Vocational Education: The Way Out To Fight Pandemic

We still need some robust steps to strengthening our vocational education ecosystem.

In a developing nation like India, a skilled population is one of the most important pillars to deal with any socio and economic challenges. Even in the unprecedented times of the coronavirus pandemic, organizations are looking for those people who exhibit the new-age skills to sail through the economic slowdown. The demand for new-age skills including Machine Learning, Artificial Intelligence, Blockchain, Digital Marketing or Cloud Computing is high and the vocational institutes are leaving no stone unturned to change their education mandate according to the changing times. If we look at the scenario of India’s EdTech Industry, it’s second-biggest in the world after the US and around 25% of startups funding in India are towards EdTech Companies in just Q1 FY 20-21. However, we still need some robust steps to strengthening our vocational education ecosystem.

Here are some of the ways through which vocational education can be strengthened: 

Identification of vocational education as a separate entity 

In our country, vocational education is often clubbed with schools, colleges and universities. It needs to be given a distinct identity in addition to importance. The lack of a nodal body to control this vocational education provided by the private players clearly shows the lack of proper communication. This is the best time when any support from the government and a push in vocational education can ensure a highly-skilled India, a step towards self-reliance. The move will also attract a lot of investment. For instance, Industries go to China because they get trained manpower there and it’s easy to set up a company/factory as compared to other countries.  

Importance of trained manpower is the need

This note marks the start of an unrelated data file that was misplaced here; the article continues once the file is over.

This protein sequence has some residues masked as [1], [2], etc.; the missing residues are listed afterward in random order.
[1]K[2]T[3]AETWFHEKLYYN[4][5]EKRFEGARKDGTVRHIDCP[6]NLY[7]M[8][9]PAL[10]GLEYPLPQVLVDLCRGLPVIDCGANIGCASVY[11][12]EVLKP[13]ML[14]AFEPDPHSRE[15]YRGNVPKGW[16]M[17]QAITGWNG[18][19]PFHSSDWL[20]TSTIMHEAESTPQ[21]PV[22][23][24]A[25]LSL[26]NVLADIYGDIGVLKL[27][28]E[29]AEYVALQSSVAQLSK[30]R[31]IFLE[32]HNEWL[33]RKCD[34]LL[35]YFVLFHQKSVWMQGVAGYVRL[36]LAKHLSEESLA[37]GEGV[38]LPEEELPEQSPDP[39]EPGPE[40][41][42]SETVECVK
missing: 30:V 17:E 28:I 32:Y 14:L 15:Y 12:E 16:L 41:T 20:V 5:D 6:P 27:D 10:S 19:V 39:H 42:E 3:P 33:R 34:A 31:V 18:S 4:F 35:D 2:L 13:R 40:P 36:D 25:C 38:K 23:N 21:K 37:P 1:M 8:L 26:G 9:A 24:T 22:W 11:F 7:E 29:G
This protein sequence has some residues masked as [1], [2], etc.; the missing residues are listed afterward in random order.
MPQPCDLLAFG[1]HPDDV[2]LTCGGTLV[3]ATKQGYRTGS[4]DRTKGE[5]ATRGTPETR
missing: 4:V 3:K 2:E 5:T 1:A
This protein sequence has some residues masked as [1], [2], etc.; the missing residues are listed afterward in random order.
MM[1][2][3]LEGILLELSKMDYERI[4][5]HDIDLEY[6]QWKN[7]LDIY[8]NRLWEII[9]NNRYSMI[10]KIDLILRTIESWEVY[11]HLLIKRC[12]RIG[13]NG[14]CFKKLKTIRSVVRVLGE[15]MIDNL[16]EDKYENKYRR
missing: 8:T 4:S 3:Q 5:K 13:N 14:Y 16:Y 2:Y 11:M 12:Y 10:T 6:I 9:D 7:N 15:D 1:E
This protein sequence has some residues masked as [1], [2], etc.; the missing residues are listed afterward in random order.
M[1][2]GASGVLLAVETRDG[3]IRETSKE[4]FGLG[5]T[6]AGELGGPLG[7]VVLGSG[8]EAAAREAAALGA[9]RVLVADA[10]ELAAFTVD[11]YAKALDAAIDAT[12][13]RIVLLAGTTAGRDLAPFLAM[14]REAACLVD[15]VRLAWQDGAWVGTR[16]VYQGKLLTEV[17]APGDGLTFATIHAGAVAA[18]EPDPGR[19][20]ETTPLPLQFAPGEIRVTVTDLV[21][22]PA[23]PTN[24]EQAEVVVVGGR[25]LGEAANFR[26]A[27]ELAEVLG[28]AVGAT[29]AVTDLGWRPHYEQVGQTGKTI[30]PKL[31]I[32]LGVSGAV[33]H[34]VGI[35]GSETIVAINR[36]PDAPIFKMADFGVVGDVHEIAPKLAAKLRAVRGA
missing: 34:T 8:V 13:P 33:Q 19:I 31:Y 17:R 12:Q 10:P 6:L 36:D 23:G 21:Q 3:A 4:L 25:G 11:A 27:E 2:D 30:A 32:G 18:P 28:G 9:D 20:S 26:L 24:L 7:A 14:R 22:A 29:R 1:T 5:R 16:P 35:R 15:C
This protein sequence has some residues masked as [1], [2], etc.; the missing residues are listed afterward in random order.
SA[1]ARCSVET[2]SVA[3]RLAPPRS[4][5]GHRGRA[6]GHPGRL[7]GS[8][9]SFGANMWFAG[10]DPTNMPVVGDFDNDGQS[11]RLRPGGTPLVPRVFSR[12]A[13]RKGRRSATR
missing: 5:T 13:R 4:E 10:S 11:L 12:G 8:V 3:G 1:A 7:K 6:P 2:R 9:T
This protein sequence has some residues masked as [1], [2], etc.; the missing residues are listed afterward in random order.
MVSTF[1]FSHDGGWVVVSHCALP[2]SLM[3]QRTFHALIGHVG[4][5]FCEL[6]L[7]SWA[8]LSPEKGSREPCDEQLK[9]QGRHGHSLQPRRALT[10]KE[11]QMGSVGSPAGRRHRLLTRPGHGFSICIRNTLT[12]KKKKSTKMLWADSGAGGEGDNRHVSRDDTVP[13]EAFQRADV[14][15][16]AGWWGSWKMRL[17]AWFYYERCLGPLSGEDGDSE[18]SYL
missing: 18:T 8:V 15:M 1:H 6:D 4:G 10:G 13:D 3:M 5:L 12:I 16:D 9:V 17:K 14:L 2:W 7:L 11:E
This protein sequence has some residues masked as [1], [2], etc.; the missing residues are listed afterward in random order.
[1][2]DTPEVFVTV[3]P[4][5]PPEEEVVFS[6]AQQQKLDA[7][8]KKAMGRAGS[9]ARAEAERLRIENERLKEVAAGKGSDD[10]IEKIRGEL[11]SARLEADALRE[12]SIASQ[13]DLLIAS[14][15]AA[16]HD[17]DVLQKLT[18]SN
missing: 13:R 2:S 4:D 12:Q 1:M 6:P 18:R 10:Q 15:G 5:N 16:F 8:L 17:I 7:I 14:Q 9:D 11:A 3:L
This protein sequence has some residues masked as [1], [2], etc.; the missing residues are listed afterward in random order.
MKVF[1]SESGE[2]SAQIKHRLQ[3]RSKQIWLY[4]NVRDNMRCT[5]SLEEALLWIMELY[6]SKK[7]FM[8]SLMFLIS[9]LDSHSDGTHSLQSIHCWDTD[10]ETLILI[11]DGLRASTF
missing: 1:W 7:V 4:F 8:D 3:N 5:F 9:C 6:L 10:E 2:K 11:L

As people have been losing jobs due to the coronavirus pandemic, it shows the need for skill training to flourish in the competitive market. .Over the past few years, skills (and not academic backup from top colleges or ivy league universities) have always opened doors for many opportunities in our country. With the kind of market we have, everybody has the issue of cash in hand. In our country, the penetration of vocational education is one of the lowest in the world. 


The entire community, especially the millennials, need to unlearn and relearn. With a lot of doors being closed, 1000 new opportunities are opening up. What we lack is relevant training and skills to cater to these opportunities For example: during the COVID-19 era, the number of websites created in the last three months is almost equal to the websites created in a year’s time. Offshore accounting has grown 3times with businesses abroad looking for cost-effective and efficient teams to do their work and what better place than India, ‘the outsourcing capital of the world’. A lot of new skills and avenues have opened up.  

Local has become the new vocal  

People have shifted to their own home cities either due to safety reasons or because they have lost their jobs. Instead of brooding, they need to pull up their socks and upskill according to the demand in their particular city. If you are in Bengaluru, you need to have IT skills but when you are in Gujarat, you need to acquire industry skills to get jobs. People should identify the skills they need and similarly find the best people/company who can provide the best skill training accordingly.  

More push from the government  

In order to bring forth colossal changes, giant steps should be taken, which can only be done by the policymakers in the Parliament and not just one individual.  Our government should also focus primarily on vocational education in order to sail through the economic slowdown. Vocational education is the backbone of every developed nation. For example- China has a huge platform for vocational training. They make sure that their training reaches to the last mile of the country so that well-trained people can be placed in a befitting industry.  

Disclaimer: The views expressed in the article above are those of the authors' and do not necessarily represent or reflect the views of this publishing house

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